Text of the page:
"Valeria," said Benjamin, pointing to the Portent in the chair. "Which is it--an Indian idol, or a man?"
I have already described Miserrimus Dexter as possessing the sensitive ear of a dog: he now allowed that he also slept the light sleep of a dog. Quietly as Benjamin had spoken, the strange voice aroused him on the instant. He rubbed his eyes, and smiled as innocently as a waking child.
"How do you do, Mrs. Valeria?" he said. "I have had a nice little sleep. You don't know how happy I am to see you again. Who is this?")
He rubbed his eyes once more! and looked at Benjamin. Not knowing what else to do in this extraordinary emergency, I presented my visitor to the master of the house.
"Excuse my getting up, sir," said Miserrimus Dexter. "I can't get up--I have no legs. You look as if you thought I was occupying your chair? If I am committing an intrusion, be so good as to put your umbrella under me, and give me a jerk. I shall fall on my hands, and I shan't be offended with you. I will submit to a tumble and a scolding--but please don't break my heart by sending me away. That beautiful woman there can be very cruel sometimes, sir, when the fit takes her. She went away when I stood in the sorest need of a little talk with her--she went away, and left me to my loneliness and my suspense. I am a poor deformed wretch, with a warm heart, and, perhaps, an insatiable curiosity as well. Insatiable curiosity (have you ever felt it?) is a curse. I bore it until my brains began to boil in my head; and then I sent for my gardener, and made him drive me here. I like being here. The air of your library soothes me; the sight of Mrs. Valeria is balm to my wounded heart. She has something to tell me--something that I am dying to hear. If she is not too tired after her journey, and if you will let her tell it, I promise to have myself taken away when she has done. Dear Mr. Benjamin, you look like the refuge of the afflicted. I am afflicted. Shake hands like a good Christian, and take me in."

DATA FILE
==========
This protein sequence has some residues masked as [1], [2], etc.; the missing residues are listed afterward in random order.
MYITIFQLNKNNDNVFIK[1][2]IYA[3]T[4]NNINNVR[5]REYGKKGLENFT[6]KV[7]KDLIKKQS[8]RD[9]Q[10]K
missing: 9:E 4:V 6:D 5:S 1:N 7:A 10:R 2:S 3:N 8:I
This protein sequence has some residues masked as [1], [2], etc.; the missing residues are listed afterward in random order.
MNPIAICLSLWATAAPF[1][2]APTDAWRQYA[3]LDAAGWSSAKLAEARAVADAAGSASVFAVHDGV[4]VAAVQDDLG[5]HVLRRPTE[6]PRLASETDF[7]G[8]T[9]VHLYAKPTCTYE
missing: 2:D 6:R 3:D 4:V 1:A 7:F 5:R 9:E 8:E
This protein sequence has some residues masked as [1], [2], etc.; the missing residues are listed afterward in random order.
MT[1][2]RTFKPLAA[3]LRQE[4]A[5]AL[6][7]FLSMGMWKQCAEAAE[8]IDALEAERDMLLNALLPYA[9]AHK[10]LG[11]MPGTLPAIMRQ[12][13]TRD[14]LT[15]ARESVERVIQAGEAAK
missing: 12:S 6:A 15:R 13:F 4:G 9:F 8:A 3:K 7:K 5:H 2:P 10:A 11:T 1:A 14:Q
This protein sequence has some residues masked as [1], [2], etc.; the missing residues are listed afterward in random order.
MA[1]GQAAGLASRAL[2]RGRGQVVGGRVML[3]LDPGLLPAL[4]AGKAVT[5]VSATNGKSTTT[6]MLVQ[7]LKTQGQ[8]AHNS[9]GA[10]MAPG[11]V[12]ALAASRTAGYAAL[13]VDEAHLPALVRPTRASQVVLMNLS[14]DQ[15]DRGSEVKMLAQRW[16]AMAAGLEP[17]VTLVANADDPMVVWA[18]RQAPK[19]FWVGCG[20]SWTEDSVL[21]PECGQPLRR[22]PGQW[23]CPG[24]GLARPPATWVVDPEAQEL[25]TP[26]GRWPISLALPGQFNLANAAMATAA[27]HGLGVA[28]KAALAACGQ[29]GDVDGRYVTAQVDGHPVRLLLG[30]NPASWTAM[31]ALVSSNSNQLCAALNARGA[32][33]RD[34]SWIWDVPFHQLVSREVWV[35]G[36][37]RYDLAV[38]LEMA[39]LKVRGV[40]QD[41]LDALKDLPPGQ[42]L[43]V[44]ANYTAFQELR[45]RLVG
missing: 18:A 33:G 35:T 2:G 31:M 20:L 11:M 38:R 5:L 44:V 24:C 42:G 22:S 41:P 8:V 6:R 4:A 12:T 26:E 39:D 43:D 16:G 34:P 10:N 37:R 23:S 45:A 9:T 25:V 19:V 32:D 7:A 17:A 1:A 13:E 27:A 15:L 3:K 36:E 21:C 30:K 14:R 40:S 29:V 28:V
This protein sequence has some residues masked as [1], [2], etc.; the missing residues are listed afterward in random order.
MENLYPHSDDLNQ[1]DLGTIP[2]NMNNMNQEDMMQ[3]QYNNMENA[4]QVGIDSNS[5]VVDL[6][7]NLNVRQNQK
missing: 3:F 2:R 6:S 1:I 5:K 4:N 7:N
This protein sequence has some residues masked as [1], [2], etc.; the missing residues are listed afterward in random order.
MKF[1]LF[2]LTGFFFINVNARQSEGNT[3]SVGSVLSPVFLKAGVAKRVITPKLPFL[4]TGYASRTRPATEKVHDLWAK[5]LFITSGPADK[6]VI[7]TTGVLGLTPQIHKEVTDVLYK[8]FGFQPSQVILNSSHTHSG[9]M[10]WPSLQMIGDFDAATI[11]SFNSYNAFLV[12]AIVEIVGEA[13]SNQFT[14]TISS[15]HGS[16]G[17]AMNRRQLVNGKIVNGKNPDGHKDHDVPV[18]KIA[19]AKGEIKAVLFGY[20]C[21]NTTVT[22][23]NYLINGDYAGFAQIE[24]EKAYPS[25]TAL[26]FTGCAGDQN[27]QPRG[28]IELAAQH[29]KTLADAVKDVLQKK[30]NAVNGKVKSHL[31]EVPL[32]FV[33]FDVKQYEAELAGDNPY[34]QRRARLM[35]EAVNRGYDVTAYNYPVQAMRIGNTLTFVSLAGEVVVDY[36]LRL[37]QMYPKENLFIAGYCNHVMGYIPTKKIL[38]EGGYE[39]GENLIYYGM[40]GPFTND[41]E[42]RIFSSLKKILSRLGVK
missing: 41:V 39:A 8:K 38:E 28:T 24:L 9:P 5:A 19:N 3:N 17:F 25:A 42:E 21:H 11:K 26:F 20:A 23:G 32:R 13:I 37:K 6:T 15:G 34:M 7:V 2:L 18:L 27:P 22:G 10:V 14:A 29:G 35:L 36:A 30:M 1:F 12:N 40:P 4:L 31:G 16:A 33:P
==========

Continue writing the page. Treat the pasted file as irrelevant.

He held out his hand. His soft blue eyes melted into an expression of piteous entreaty. Completely stupefied by the amazing harangue of which he had been made the object, Benjamin took the offered hand, with the air of a man in a dream. "I hope I see you well, sir," he said, mechanically--and then looked around at me, to know what he was to do next.
"I understand Mr. Dexter," I whispered. "Leave him to me."
Benjamin stole a last bewildered look at the object in the chair; bowed to it, with the instinct of politeness which never failed him; and (still with the air of a man in a dream) withdrew into the next room.
Left together, we looked at each other, for the first moment, in silence.